IIM-B fee hike, flagship MBA at the top 3 costs Rs23L, Leaves Middle Class Aspirants With A Single Choice Of Education Loans
Hiking tuition fees for the Institute of Management, Bangalore (IIM-B) for its flagship MBA program are now paid at par by India’s top three B-schools. The charges stay the same if a student gets into IIM-A (Ahmedabad), B or C (Calcutta) – Rs 23 lakh.
In spite of the Covid 19 Pandemic, IIM Ahmedabad and IIM Calcutta did not raise fees for the incoming batch.IIM Kozhikode tops the charts with the highest number of full fee waivers last year at a lower fee of Rs 19 lakh (not increased). The annual fee for PGP MBA and PGP MBA (FABM) is Rs 23 lakhs (batch 2020-22). Given the condition of Covid-19, the program fee has not been raised this year,’ said Shailesh Gandhi, dean, Programmes, IIM-A.
93 first-year students at IM-A obtained need-based scholarships from the institute during the 2019-20 academic year. The MBA fee for the MBA batch 2019-21 at IIM-C was Rs 22.5 lakh, but the same was retracted after declaring a fee hike.
The MBA program fee is updated annually by IIM Calcutta, taking into account current inflation and other economic considerations. While the revised fee for the MBA 2020-22 batch was suggested before Covid-19, owing to the coronavirus pandemic, the competent authority took cognizance of the current economic situation and agreed to scale it down by holding a two-year MBA fee of Rs 23 lakhs, said Sumanta Basu, chair of admission. Calcutta’s IIM.
The two-year PGP 2020 batch costs Rs 23 lakh at IIMB, while Rs 21 lakh was the PGP 2019batch rate. Last year, the number of students with a 100% fee waiver was six, and 48 students received a partial fee waiver.
Education Loans: A Trap?
The creation of IIMs was aimed at generating human resources armed with the administrative and decision-making skills necessary for the country’s increasing industrialization.
Such management skills required dominance particularly after 1991, when investment and privatisation supported the emergence of giant companies in the liberalized Indian economy.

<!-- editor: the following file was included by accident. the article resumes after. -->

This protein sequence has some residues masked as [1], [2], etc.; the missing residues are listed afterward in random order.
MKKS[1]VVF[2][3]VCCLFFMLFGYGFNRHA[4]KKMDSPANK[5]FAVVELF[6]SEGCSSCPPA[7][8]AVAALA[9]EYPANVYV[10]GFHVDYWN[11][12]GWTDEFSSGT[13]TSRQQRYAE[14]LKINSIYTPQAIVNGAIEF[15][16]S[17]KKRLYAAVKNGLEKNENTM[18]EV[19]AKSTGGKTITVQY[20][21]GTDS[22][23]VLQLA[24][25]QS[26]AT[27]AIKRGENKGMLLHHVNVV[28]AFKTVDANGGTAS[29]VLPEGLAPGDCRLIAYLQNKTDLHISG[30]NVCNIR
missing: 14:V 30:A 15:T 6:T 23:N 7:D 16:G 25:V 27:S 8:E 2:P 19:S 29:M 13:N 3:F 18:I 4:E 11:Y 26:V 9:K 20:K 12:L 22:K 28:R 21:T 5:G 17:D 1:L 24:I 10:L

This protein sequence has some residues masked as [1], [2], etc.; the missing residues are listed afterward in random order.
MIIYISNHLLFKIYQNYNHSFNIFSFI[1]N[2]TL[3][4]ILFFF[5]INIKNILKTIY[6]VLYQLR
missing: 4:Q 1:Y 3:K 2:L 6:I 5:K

Fee Hike Worse for the Poor during COVID
Restructuring payments are related to current inflation and associated prices for faculty and facilities by the management of these premier institutions. On the other hand, the regulatory bodies within the framework of the UGC and AICTE are limited to changing their fee arrangements or, rather, increasing them. In its notification dated 1 May 2020, AICTE recommended that the B-schools offering AICTE accredited PGDM services not raise either the entrance fee or the tuition fee for both current and new students for the 2020-21 academic year.
These two conflicting stories clarify a serious concern: fee increases in uncontrolled IIMs and no fee rises in regulated institutions. The hump of an obstacle for worthy aspirants to gain managerial skills is the fee hike in premier management institutions. Due to the coincidental time of fee hike and economic crisis triggered by the COVID-19 pandemic, this dilemma is further aggravating. Increased fees in management education have further repelled the hope of aspirants from the door of premier institutions as the pandemic has taken a toll on life, livelihood and individual profits. Collectively, the new situation compromises the most basic purpose of nation-building education, which attempts to offer quality education to prospective and potential nation-building workers.